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    Labor Induction and Augmentation - Topic Overview

    Ways to induce labor

    There are several ways to induce labor contractions.

    • Medicine may be used to soften the cervix and help it thin (efface).
    • Medicine may be used to cause the uterus to contract.
    • A balloon catheter (such as a Foley catheter) may be used to help the cervix open.
    • If your cervix is soft and slightly open, sweeping the membranes or rupturing the amniotic sac (amniotomy) may start or increase contractions.

    Medicine to ripen the cervix and induce labor

    • Misoprostol (Cytotec) is a pill taken by mouth or placed in the vagina (using a smaller dose). It is a medicine currently approved for treating ulcers. Using it for cervical ripening is a widely accepted but unlabeled use of this medicine.
    • Oxytocin (Pitocin) can be given through a vein (intravenously) in small amounts to ripen the cervix. But it usually is given after the cervix softens, to cause the uterus to contract. Labor that is induced by oxytocin usually starts off harder and progresses faster than labor that starts on its own, especially in first-time mothers. If oxytocin does not induce labor or if the baby's heart rate indicates distress, a cesarean delivery (C-section) may be needed.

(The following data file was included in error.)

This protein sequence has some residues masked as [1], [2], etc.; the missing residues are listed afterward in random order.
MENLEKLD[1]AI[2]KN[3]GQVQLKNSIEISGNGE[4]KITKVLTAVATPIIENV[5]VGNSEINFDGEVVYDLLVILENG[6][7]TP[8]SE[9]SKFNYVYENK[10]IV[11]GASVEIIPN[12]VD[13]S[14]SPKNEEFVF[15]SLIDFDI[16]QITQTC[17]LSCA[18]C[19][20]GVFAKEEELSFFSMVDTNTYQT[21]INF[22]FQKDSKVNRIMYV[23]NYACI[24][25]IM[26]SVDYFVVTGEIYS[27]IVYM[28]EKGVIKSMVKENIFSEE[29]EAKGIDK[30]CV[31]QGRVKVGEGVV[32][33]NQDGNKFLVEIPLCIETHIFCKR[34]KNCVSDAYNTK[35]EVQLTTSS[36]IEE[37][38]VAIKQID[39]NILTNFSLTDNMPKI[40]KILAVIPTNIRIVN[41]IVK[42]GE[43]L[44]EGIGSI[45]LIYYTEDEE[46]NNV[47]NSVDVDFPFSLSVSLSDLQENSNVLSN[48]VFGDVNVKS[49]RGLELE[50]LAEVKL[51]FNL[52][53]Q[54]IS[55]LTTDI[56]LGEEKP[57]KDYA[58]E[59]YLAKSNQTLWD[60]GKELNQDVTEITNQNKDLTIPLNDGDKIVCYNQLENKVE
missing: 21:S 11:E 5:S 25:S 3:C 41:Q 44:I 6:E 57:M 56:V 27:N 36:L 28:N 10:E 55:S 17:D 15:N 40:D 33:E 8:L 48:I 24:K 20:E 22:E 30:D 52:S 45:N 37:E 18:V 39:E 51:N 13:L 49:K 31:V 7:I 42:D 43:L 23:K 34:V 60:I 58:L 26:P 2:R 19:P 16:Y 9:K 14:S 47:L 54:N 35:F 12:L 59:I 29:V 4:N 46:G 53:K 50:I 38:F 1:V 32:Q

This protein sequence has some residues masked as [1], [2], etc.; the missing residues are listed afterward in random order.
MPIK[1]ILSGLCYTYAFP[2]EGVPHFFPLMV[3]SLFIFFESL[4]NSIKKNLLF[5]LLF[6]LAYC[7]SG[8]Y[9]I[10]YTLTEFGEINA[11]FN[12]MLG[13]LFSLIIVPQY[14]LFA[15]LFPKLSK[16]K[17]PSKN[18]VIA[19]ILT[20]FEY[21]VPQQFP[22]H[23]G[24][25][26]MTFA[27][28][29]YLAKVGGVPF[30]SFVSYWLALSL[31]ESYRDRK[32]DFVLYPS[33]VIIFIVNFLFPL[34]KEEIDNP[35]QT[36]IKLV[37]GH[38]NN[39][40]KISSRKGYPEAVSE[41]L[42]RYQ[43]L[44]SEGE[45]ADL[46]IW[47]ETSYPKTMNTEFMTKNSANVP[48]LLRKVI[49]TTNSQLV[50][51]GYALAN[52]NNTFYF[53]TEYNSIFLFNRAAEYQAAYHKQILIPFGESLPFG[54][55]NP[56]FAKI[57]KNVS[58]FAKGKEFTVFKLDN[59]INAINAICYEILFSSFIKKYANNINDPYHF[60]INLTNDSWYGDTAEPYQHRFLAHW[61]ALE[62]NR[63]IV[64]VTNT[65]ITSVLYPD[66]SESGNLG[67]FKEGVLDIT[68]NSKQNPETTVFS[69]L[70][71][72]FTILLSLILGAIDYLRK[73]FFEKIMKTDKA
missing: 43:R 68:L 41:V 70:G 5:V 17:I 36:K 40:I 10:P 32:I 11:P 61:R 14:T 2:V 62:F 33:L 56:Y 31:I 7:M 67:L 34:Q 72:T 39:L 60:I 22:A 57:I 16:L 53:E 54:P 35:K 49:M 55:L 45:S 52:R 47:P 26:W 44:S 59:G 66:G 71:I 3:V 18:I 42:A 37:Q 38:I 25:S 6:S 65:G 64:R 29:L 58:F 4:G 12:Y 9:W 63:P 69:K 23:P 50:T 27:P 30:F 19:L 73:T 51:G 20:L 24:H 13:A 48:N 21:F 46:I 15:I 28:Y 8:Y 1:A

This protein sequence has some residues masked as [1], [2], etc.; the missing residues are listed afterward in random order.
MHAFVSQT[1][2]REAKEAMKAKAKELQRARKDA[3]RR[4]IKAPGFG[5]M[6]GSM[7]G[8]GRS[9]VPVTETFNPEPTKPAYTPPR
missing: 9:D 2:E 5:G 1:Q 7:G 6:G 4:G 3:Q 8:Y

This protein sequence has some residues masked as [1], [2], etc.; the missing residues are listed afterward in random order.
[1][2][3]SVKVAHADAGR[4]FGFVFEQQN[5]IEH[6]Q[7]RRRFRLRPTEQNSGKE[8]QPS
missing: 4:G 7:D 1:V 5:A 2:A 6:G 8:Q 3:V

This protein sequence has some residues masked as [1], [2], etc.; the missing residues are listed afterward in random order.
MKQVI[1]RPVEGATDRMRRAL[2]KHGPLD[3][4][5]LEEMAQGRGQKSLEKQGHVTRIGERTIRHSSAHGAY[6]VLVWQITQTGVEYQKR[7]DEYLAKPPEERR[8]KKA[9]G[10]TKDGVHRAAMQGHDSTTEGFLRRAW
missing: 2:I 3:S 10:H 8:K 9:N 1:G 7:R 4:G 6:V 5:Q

• Dinoprostone (such as Cervidil or Prepidil Gel) can be inserted as a suppository into your vagina (intravaginally). It can also be given as a gel that is gently squirted into the opening of the cervix (intracervically). When the cervix is ripe, labor may start on its own.

    The cervix is thought to be ripe and ready for active labor when it is soft, well dilated, and effaced, and when the cervix and baby are positioned low in the pelvis. If the cervix is not ripe enough, medicines may be continued until it is.

    Balloon catheter to help induce labor

    A balloon catheter, such as a Foley catheter, is a narrow tube with a small balloon on the end. The doctor inserts it into the cervix and inflates the balloon. This helps the cervix open (dilate). The catheter is left in place until the cervix has opened enough for the balloon to fall out (about 3 cm).

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